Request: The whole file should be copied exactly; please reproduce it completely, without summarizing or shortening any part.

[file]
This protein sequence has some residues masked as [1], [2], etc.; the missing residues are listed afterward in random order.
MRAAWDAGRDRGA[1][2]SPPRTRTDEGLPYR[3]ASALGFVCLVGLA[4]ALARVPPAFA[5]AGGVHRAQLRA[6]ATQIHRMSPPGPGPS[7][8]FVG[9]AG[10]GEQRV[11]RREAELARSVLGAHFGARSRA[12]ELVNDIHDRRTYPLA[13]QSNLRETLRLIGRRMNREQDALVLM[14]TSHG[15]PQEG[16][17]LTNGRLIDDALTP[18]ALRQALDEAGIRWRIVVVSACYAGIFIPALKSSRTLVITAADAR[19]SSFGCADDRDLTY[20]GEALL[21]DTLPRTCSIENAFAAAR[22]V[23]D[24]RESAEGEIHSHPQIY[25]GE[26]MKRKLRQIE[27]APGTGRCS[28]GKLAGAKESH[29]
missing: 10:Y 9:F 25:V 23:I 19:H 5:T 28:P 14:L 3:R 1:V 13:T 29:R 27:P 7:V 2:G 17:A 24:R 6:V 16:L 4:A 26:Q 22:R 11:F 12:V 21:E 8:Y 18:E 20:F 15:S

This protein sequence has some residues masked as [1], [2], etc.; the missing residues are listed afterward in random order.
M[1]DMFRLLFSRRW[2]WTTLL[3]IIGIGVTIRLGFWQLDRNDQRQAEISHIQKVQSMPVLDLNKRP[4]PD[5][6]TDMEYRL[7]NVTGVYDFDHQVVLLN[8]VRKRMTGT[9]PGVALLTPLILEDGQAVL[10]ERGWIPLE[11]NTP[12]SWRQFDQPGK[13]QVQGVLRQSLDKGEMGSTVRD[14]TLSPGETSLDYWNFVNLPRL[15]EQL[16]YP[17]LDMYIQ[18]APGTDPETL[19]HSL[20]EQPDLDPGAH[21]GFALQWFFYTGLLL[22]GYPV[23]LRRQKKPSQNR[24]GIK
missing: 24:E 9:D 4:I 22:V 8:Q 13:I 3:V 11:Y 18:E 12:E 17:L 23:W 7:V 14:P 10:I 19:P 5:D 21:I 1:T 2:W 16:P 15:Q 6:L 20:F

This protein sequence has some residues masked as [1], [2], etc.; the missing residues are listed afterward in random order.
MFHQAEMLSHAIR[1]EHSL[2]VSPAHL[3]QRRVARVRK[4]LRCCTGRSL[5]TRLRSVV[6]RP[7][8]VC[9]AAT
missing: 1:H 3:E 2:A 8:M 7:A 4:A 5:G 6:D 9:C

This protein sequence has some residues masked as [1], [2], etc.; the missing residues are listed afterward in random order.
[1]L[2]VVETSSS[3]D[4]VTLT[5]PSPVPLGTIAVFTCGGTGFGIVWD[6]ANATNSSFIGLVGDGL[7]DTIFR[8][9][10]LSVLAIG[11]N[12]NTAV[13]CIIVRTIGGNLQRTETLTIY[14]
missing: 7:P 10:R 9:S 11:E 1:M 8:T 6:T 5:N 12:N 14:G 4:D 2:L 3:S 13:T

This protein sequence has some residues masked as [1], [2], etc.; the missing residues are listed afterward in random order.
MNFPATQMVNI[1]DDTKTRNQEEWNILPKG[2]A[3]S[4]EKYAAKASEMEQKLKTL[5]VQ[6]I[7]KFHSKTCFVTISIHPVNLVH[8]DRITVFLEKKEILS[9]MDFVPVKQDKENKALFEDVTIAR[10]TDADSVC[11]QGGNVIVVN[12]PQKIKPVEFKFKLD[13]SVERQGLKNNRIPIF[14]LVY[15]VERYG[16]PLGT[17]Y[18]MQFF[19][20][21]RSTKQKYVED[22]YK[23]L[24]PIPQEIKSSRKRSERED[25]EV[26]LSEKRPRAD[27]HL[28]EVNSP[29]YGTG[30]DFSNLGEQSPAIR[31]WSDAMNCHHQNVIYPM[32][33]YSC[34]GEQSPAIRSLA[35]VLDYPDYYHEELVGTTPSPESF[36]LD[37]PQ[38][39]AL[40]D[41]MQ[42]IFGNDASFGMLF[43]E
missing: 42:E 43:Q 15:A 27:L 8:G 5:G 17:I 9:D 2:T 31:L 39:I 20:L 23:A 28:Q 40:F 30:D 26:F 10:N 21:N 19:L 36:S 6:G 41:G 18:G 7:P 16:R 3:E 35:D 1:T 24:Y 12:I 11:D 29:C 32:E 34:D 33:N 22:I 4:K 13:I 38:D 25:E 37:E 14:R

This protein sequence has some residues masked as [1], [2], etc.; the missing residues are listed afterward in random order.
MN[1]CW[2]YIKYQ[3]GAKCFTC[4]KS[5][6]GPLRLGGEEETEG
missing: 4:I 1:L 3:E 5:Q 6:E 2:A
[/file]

This protein sequence has some residues masked as [1], [2], etc.; the missing residues are listed afterward in random order.
MRAAWDAGRDRGA[1][2]SPPRTRTDEGLPYR[3]ASALGFVCLVGLA[4]ALARVPPAFA[5]AGGVHRAQLRA[6]ATQIHRMSPPGPGPS[7][8]FVG[9]AG[10]GEQRV[11]RREAELARSVLGAHFGARSRA[12]ELVNDIHDRRTYPLA[13]QSNLRETLRLIGRRMNREQDALVLM[14]TSHG[15]PQEG[16][17]LTNGRLIDDALTP[18]ALRQALDEAGIRWRIVVVSACYAGIFIPALKSSRTLVITAADAR[19]SSFGCADDRDLTY[20]GEALL[21]DTLPRTCSIENAFAAAR[22]V[23]D[24]RESAEGEIHSHPQIY[25]GE[26]MKRKLRQIE[27]APGTGRCS[28]GKLAGAKESH[29]
missing: 10:Y 9:F 25:V 23:I 19:H 5:T 28:P 14:L 3:R 1:V 13:T 29:R 27:P 7:V 2:G 17:A 24:R 6:V 16:L 4:A 26:Q 22:R 11:F 12:V 21:E 8:Y 18:E 20:F 15:S

This protein sequence has some residues masked as [1], [2], etc.; the missing residues are listed afterward in random order.
M[1]DMFRLLFSRRW[2]WTTLL[3]IIGIGVTIRLGFWQLDRNDQRQAEISHIQKVQSMPVLDLNKRP[4]PD[5][6]TDMEYRL[7]NVTGVYDFDHQVVLLN[8]VRKRMTGT[9]PGVALLTPLILEDGQAVL[10]ERGWIPLE[11]NTP[12]SWRQFDQPGK[13]QVQGVLRQSLDKGEMGSTVRD[14]TLSPGETSLDYWNFVNLPRL[15]EQL[16]YP[17]LDMYIQ[18]APGTDPETL[19]HSL[20]EQPDLDPGAH[21]GFALQWFFYTGLLL[22]GYPV[23]LRRQKKPSQNR[24]GIK
missing: 24:E 9:D 4:I 22:V 8:Q 13:I 3:V 11:Y 18:E 12:E 17:L 23:W 7:V 14:P 10:I 19:P 5:D 21:I 1:T 2:W 16:P 15:Q 6:L 20:F

This protein sequence has some residues masked as [1], [2], etc.; the missing residues are listed afterward in random order.
MFHQAEMLSHAIR[1]EHSL[2]VSPAHL[3]QRRVARVRK[4]LRCCTGRSL[5]TRLRSVV[6]RP[7][8]VC[9]AAT
missing: 1:H 3:E 2:A 8:M 7:A 4:A 5:G 6:D 9:C

This protein sequence has some residues masked as [1], [2], etc.; the missing residues are listed afterward in random order.
[1]L[2]VVETSSS[3]D[4]VTLT[5]PSPVPLGTIAVFTCGGTGFGIVWD[6]ANATNSSFIGLVGDGL[7]DTIFR[8][9][10]LSVLAIG[11]N[12]NTAV[13]CIIVRTIGGNLQRTETLTIY[14]
missing: 7:P 10:R 9:S 11:E 1:M 8:T 6:T 5:N 12:N 14:G 4:D 2:L 3:S 13:T

This protein sequence has some residues masked as [1], [2], etc.; the missing residues are listed afterward in random order.
MNFPATQMVNI[1]DDTKTRNQEEWNILPKG[2]A[3]S[4]EKYAAKASEMEQKLKTL[5]VQ[6]I[7]KFHSKTCFVTISIHPVNLVH[8]DRITVFLEKKEILS[9]MDFVPVKQDKENKALFEDVTIAR[10]TDADSVC[11]QGGNVIVVN[12]PQKIKPVEFKFKLD[13]SVERQGLKNNRIPIF[14]LVY[15]VERYG[16]PLGT[17]Y[18]MQFF[19][20][21]RSTKQKYVED[22]YK[23]L[24]PIPQEIKSSRKRSERED[25]EV[26]LSEKRPRAD[27]HL[28]EVNSP[29]YGTG[30]DFSNLGEQSPAIR[31]WSDAMNCHHQNVIYPM[32][33]YSC[34]GEQSPAIRSLA[35]VLDYPDYYHEELVGTTPSPESF[36]LD[37]PQ[38][39]AL[40]D[41]MQ[42]IFGNDASFGMLF[43]E
missing: 42:E 43:Q 15:A 27:L 8:G 5:G 17:I 9:D 2:T 31:L 39:I 20:L 23:A 28:Q 40:F 30:D 26:F 10:N 21:N 19:L 36:S 6:G 41:G 18:G 7:P 16:R 3:E 35:D 1:T 24:Y 12:I 11:D 29:C 32:E 34:D 33:N 22:I 4:K 13:I 38:D 25:E 37:E 14:R

This protein sequence has some residues masked as [1], [2], etc.; the missing residues are listed afterward in random order.
MN[1]CW[2]YIKYQ[3]GAKCFTC[4]KS[5][6]GPLRLGGEEETEG
missing: 4:I 1:L 3:E 5:Q 6:E 2:A